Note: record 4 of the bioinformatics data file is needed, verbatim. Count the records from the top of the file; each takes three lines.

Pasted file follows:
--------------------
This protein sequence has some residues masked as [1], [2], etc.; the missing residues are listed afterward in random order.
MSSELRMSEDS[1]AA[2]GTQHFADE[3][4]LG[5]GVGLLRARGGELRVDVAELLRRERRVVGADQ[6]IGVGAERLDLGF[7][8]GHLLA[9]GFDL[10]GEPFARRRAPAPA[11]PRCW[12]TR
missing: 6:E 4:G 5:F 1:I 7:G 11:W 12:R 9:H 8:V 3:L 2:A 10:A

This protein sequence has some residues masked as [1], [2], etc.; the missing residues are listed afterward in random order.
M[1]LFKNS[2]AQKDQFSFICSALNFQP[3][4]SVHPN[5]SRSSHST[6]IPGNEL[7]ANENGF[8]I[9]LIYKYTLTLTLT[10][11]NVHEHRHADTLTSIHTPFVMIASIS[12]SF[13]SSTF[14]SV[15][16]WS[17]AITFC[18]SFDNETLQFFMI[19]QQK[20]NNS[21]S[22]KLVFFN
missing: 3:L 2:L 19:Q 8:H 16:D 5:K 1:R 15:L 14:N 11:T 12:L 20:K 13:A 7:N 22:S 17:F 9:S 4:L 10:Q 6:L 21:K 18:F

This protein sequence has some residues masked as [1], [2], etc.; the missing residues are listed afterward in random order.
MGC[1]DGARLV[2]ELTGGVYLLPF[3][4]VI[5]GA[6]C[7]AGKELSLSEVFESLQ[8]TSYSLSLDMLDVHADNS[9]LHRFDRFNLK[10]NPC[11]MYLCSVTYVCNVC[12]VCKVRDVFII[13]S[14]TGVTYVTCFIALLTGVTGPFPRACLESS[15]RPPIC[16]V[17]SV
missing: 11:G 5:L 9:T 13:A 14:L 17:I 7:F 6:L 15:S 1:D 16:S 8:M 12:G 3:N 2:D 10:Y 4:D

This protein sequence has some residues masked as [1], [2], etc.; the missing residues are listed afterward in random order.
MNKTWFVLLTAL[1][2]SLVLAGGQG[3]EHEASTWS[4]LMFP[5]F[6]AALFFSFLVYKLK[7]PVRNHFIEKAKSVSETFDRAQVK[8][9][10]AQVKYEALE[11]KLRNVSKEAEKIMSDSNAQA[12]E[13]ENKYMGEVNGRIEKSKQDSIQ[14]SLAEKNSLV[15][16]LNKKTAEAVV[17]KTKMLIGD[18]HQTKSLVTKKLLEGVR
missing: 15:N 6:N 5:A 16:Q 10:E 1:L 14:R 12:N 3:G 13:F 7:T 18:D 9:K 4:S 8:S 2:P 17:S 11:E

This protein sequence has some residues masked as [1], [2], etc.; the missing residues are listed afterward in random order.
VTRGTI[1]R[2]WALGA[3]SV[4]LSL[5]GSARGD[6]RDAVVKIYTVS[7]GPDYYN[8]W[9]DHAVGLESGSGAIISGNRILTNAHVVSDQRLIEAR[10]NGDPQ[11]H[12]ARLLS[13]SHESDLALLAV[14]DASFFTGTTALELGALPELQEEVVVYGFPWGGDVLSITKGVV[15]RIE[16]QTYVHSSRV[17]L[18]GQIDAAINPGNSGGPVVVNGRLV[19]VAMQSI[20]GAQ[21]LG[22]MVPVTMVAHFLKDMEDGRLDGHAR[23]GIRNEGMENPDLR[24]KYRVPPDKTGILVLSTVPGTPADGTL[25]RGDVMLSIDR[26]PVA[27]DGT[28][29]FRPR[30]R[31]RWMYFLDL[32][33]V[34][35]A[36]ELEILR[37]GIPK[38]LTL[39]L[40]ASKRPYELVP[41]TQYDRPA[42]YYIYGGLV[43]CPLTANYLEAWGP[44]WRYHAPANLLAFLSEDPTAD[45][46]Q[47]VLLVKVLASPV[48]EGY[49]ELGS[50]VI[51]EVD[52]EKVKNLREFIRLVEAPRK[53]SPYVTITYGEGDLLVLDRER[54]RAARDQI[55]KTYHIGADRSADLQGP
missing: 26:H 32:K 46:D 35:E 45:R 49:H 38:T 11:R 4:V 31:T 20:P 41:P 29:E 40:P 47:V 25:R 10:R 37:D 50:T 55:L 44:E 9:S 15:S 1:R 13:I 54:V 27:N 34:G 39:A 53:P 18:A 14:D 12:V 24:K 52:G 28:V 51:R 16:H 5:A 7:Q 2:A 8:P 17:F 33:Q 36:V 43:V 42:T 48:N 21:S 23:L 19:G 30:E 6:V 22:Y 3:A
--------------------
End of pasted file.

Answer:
This protein sequence has some residues masked as [1], [2], etc.; the missing residues are listed afterward in random order.
MNKTWFVLLTAL[1][2]SLVLAGGQG[3]EHEASTWS[4]LMFP[5]F[6]AALFFSFLVYKLK[7]PVRNHFIEKAKSVSETFDRAQVK[8][9][10]AQVKYEALE[11]KLRNVSKEAEKIMSDSNAQA[12]E[13]ENKYMGEVNGRIEKSKQDSIQ[14]SLAEKNSLV[15][16]LNKKTAEAVV[17]KTKMLIGD[18]HQTKSLVTKKLLEGVR
missing: 15:N 6:N 5:A 16:Q 10:E 1:L 14:R 12:N 3:G 13:F 7:T 18:D 9:K 4:S 8:S 2:P 17:S 11:E